Even at his darkest, Brown seemed to want to keep the party going.
Music geeks know what Danny Brown is getting at calling his new album Atrocity Exhibition. It’s the title of a collection of stories by science fiction author J. G. Ballard, and more famously, the harrowing, percussive opener of Joy Division’s Closer, an album that explored the dark recesses of its creator’s mental anguish and instability. This is a creative process that Brown knows very well. His career to date, particularly the revelatory and still astonishing Old, has explored a psyche damaged by traumas external and internal, with solace only ever found in getting fucked up. On Atrocity Exhibition, things haven’t improved for him. What Brown gives us is deliberately ugly, an explicit peek into his dark side designed to make his listeners feel uneasy.
Even at his darkest, Brown seemed to want to keep the party going. A lot of his best early work concealed dark subject matter with a gloss of free-partying reckless abandon. Atrocity Exhibition does away with that deception almost immediately with “Downward Spiral,” on which Brown seems to be withdrawing, sweating through his clothes and realizing that his nights of debauchery can’t keep the demons at bay anymore. Brown raps this in his untraditional cadence, trying to keep up with the jerky rhythms backing him up. No aspect of the song could be interpreted as celebratory, which is the album’s defining characteristic: the curtains have been pulled back to reveal the tortured soul lost amid the haze of weed and booze. There are references to isolation and being trapped with one’s own thoughts, as in Petite Noir’s hook on “Rolling Stone”: “You know I’m in my zone/ So don’t speak to me/ And in my mind I just feel so alone/ Just release me.” What we’re left to observe is an unhinged descent into psychosis.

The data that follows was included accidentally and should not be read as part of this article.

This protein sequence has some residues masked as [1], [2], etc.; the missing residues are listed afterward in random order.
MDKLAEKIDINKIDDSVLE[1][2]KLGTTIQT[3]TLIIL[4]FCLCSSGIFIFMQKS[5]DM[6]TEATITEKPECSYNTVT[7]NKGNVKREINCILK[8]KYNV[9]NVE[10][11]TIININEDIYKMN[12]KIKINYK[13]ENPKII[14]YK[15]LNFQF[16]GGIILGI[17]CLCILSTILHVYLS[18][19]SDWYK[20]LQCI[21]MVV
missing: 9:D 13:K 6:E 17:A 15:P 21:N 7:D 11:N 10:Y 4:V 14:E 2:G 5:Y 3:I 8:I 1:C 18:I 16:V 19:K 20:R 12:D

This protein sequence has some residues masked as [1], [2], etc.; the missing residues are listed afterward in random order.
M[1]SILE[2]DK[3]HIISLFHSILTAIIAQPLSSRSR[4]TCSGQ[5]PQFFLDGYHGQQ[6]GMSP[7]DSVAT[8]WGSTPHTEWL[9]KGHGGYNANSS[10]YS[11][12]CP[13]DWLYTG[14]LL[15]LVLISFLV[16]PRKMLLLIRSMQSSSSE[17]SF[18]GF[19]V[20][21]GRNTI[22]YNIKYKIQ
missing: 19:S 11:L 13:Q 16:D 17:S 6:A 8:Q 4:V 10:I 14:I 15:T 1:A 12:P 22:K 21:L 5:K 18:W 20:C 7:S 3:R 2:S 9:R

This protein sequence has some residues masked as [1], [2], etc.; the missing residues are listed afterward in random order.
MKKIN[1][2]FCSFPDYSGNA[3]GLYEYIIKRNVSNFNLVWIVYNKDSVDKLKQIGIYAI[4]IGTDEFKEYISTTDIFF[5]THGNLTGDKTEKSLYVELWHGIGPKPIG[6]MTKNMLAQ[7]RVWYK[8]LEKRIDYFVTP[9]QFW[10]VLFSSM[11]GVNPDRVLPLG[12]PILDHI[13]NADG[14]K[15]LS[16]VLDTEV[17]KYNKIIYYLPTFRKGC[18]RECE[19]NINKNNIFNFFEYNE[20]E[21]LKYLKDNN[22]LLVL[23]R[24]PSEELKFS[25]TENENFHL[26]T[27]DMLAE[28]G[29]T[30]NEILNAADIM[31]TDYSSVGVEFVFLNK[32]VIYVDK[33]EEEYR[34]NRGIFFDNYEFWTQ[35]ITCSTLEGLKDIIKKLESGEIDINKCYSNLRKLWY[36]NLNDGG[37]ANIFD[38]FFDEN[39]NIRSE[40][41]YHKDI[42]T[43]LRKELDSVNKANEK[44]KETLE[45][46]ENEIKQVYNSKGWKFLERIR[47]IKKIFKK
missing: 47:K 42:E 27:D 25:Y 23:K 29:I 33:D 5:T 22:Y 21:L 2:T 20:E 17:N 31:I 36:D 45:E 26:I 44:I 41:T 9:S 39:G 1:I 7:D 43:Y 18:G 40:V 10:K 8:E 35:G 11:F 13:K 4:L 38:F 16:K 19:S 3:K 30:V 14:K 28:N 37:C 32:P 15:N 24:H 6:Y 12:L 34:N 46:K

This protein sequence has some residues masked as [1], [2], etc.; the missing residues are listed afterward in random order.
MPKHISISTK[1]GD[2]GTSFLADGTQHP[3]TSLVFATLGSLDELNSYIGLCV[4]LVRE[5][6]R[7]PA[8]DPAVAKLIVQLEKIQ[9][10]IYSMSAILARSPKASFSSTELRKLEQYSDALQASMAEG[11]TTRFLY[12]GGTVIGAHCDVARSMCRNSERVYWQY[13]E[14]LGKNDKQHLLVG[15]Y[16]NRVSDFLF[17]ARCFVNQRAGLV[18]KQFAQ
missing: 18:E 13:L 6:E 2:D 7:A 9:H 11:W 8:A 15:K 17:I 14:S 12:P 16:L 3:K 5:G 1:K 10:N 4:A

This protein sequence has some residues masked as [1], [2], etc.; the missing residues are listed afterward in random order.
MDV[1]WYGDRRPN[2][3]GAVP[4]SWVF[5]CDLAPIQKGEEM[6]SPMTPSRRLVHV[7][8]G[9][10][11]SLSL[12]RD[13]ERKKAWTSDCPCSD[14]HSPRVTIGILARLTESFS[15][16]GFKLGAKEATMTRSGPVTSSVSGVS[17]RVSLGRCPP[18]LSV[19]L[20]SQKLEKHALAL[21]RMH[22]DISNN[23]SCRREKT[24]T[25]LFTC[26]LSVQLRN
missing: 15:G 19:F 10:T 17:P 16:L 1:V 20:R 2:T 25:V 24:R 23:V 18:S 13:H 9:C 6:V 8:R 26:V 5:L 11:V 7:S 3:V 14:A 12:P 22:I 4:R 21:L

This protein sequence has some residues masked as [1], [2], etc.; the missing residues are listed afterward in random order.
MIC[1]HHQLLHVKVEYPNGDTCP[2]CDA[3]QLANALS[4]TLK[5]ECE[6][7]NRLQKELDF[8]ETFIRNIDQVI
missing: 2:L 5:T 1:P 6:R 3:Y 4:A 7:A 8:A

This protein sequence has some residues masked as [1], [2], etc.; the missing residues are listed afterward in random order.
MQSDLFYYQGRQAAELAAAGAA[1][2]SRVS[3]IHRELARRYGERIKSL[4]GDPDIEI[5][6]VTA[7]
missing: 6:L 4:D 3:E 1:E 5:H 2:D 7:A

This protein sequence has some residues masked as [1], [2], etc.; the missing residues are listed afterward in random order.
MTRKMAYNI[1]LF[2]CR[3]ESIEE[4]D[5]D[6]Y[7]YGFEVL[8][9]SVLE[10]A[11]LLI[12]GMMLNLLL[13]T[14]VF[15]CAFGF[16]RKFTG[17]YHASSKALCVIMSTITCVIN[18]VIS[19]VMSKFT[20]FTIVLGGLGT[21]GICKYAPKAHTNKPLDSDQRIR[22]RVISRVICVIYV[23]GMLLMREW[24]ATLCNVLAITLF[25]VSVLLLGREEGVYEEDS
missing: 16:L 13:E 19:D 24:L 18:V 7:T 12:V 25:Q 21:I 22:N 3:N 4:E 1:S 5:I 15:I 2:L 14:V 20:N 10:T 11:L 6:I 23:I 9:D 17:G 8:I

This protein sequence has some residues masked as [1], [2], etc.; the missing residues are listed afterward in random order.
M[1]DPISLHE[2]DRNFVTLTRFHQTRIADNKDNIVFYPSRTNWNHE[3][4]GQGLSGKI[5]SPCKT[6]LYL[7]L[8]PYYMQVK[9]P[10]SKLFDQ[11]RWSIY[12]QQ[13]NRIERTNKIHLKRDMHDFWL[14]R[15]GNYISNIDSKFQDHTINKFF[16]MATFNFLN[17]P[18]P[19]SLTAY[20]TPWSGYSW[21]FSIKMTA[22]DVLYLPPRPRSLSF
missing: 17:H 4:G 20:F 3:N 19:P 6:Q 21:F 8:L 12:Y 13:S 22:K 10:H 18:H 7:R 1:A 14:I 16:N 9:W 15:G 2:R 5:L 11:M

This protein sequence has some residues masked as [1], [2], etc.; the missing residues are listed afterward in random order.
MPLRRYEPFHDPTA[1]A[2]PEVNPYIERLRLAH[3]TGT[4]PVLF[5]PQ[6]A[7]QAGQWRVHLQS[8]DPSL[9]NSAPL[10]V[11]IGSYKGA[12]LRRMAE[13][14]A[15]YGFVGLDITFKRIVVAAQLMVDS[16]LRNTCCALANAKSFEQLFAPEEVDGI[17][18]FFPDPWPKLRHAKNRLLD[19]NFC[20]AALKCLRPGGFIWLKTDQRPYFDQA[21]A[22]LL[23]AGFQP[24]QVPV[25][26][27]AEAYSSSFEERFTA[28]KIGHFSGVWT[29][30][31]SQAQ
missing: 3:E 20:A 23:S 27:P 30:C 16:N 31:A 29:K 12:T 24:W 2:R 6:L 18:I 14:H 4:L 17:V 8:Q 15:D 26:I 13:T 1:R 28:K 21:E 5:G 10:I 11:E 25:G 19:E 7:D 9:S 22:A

So Atrocity Exhibition isn’t an easy listen, but it is more approachable than one would think. For all of the darkness surrounding the music, Brown is still an absolutely compelling rapper both capable and willing to push aside expectations placed on him and the genre as a whole. He has the flow of a battle rapper, but his words are anything but free association; they cut deep in a way that few of his contemporaries accomplish. He can be pitiable (“Downward Spiral”), celebratory (“Dance on the Water”), sinister (“Ain’t it Funny”) and flat out funny (“Get Hi”) in equal measures, and one never gets the impression that it’s all a put-on. Brown embraces his subjects wholly, regardless of how heavy things get.
Furthermore, Brown’s team of producers, including Paul White, Black Milk, Alchemist and Evian Christ, have created sounds that pull more from the dark recesses of electronic music rather than club-friendly EDM. Sometimes, as in White’s use of a booming horn sample on “Ain’t It Funny,” they subvert expectations, helping Brown create a greater sense of unease. Other songs develop slowly, creating a mood without pulling a musical bait-and-switch. It all plays into the story Brown is telling, and the sometimes schizophrenic production serves as a further guide to Brown’s twisted protagonist.
The likelihood of this getting airplay or making Brown into a bigger commercial star is slim, though the album does contain one of the slickest, most enjoyable posse cuts ever made in “Really Doe.” Otherwise, this is an auteur performance in a genre that rarely rewards visionaries like Brown. Atrocity Exhibition is a starting journey that weaves around the darkened alleys of a troubled, broken mind in search of light. It’s unsettling, affecting and compelling in a way that few pieces of music have been this year. The inevitable destination on the album may scare some, but try not to let it dissuade you from the unforgettable journey inside.